How Jerzy spent his free time was a matter of some guesswork. At first Mike pictured him reading or surfing the cable in his room. Several times though when driving in the early evening he had seen the dark-clad figure loping through town. Someone like that stood out because only those without wheels ever walked. But he was meeting people too, and impressing them enough to become a topic of talk. Had he kept to himself, the townsfolk might have thought him suspicious. Instead, they warmed to him. A deputy he’d befriended took him on patrol with her. The bakery manager gave Mike a bag of sweets for them to snack on while crisscrossing the Fourche LaFave. Jerzy had even agreed to pronounce the words at a spelling bee for adults, a fundraiser for the local literacy council.

While the town couldn’t keep a store that sold new books in business, the used-book store, which mainly traded in harlequin romance and murder mystery, did have a small selection of what English teachers would call literature in the window. For the second time in as many weeks Mike was drawn up short by Jerzy’s name. The owner had ordered a collection of his essays, which Mike snapped up with a fervor he had previously felt only for sports cards and graphic novels. It was a compendium of Jerzyisms on such things as the history of facial hair, Russian circuses, mandrakes, and the concept of unreality.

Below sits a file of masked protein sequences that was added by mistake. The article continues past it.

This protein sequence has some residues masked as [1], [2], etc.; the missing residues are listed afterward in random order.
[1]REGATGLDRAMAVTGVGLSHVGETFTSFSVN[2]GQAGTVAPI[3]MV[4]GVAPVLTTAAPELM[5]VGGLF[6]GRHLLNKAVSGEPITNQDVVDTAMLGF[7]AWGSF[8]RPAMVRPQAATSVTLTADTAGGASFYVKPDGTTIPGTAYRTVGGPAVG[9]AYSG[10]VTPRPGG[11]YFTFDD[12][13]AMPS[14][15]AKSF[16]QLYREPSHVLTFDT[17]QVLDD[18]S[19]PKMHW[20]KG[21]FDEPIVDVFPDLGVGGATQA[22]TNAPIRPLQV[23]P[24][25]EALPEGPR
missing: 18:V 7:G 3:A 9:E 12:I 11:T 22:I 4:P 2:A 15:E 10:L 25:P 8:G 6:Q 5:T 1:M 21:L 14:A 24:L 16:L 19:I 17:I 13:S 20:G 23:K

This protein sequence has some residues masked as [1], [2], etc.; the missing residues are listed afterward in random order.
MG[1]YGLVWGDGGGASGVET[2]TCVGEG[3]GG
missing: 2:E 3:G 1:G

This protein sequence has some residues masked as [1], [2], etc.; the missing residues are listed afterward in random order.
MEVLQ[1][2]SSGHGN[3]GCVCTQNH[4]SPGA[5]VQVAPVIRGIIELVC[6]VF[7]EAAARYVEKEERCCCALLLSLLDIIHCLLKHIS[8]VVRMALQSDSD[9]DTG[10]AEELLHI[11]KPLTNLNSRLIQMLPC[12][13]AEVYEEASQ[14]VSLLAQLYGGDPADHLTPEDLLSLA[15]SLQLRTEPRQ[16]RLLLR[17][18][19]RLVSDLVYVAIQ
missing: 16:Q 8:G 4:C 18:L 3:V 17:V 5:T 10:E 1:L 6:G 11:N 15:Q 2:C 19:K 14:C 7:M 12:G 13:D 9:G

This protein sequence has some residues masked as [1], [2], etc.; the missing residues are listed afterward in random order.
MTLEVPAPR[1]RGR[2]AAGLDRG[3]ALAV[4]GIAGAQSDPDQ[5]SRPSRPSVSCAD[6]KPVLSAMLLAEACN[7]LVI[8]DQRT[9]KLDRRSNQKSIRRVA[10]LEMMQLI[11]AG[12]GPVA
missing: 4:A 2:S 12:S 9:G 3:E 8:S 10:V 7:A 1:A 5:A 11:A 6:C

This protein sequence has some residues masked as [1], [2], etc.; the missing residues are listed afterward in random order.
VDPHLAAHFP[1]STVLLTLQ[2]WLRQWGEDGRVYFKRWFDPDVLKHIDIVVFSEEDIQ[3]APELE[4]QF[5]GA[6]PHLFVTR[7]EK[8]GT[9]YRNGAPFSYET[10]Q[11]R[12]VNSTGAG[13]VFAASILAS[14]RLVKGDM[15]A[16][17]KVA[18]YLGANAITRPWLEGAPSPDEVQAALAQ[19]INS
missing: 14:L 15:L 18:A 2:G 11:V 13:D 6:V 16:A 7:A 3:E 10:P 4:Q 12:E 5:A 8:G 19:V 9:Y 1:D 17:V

He seemed obliged to know more about the man and his work than others did. Some of Jerzy’s luster had rubbed off, and people around town started regarding him as an overlooked prospect, a boy with a future. Or was he only to be a guy in insulation who once as a teen had chauffeured a foreign author?


Jerzy indicated this was the last week he would need Mike’s services, as he was leaving for Utah before his return to Prague. He had nearly met his writing quota, thanks in large part to his young friend’s assistance.

Mike felt as he often had in the previous weeks when roughly charting the day’s route yet leaving room for spurs and byways. In the process he had covered a lot of ground, so much that an image of the state had begun to form in his mind, its mountain ridges and river valleys gradually settling into woody bayous, then flatlands given to cycles of drought and flood. Much of that land was farmed, soy to strawberries, cattle to catfish, and chickens galore, raised by Hmong, processed by Hispanics, and served in Anglo down-home-cookin’ restaurants. A thousand towns, mainly small, sometimes dying, declared their existence with cast-plastic Victorian lampposts, or festivals to pickle and toad. These things and more he knew firsthand now, carried with him, and didn’t want to retreat from for the sake of security or comfort. It was time to decide.